D. Required Documents for All Modifications

The basin boundary modification is exempt from the California Environmental Quality Act (CEQA) because it is not a project under CEQA. Even if the basin boundary modification constitutes a project, it would be exempt because there it is no possibility that it will have a significant effect on the environment.

E. General Information

F. Notice and Consultation

Local agencies and public water systems within the affected basins were first identified through a GIS analysis of existing Pajaro Valley Water Management Agency records. In addition, each County Department of Health (Santa Cruz, Monterey, and San Benito) was contacted for a complete list of water systems within the affected areas to ensure none were missed. This work was crossed checked with data provided by recent basin boundary modification request submitted by the Soquel / Aptos Groundwater Management Committee (now known as the Santa Cruz Mid-County Groundwater Agency). A Sustainable Groundwater Management webpage was developed and added to the Agency?s website (http://pvwater.org/about-pvwma/bmp-update.php) to be a source of information for the community at large.
Senior staff contacted local agencies via phone and email, attended GSA formation meetings for the Santa Cruz Mid-County Groundwater Agency, attended and commented at a Monterey County Board of Supervisors meeting on February 23, 2016, attended and made comments at SGMA workshop as part of a Board-level Basin Management Planning Committee of the Monterey County Water Resources Agency on March 9, 2016, and presented at the Board of Directors meeting of the Aromas Water District on March 22, 2016. Agency?s were notified of two PVWMA Board of Directors meetings with the Basin Boundary Modification Request on the Agenda, March 16 and 30, 2016. Staff were interviewed and provided information for an article published in the local newspaper, the Santa Cruz Sentinel, on March 29. A Sustainable Groundwater Management webpage was developed and added to the Agency?s website (http://pvwater.org/about-pvwma/bmp-update.php) to be a source of information for the community at large.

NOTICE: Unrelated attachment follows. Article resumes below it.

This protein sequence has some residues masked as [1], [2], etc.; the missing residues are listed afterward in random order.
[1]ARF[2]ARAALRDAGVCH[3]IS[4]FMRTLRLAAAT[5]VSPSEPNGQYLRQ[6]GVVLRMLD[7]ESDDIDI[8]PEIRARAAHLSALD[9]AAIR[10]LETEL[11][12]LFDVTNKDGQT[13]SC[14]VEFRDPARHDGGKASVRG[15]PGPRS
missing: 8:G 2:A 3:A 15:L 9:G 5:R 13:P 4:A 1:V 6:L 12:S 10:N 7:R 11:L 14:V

G. General Existing Groundwater Management

All requests for jurisdictional modification pursuant to Section 342.4 MUST include responses to the following questions.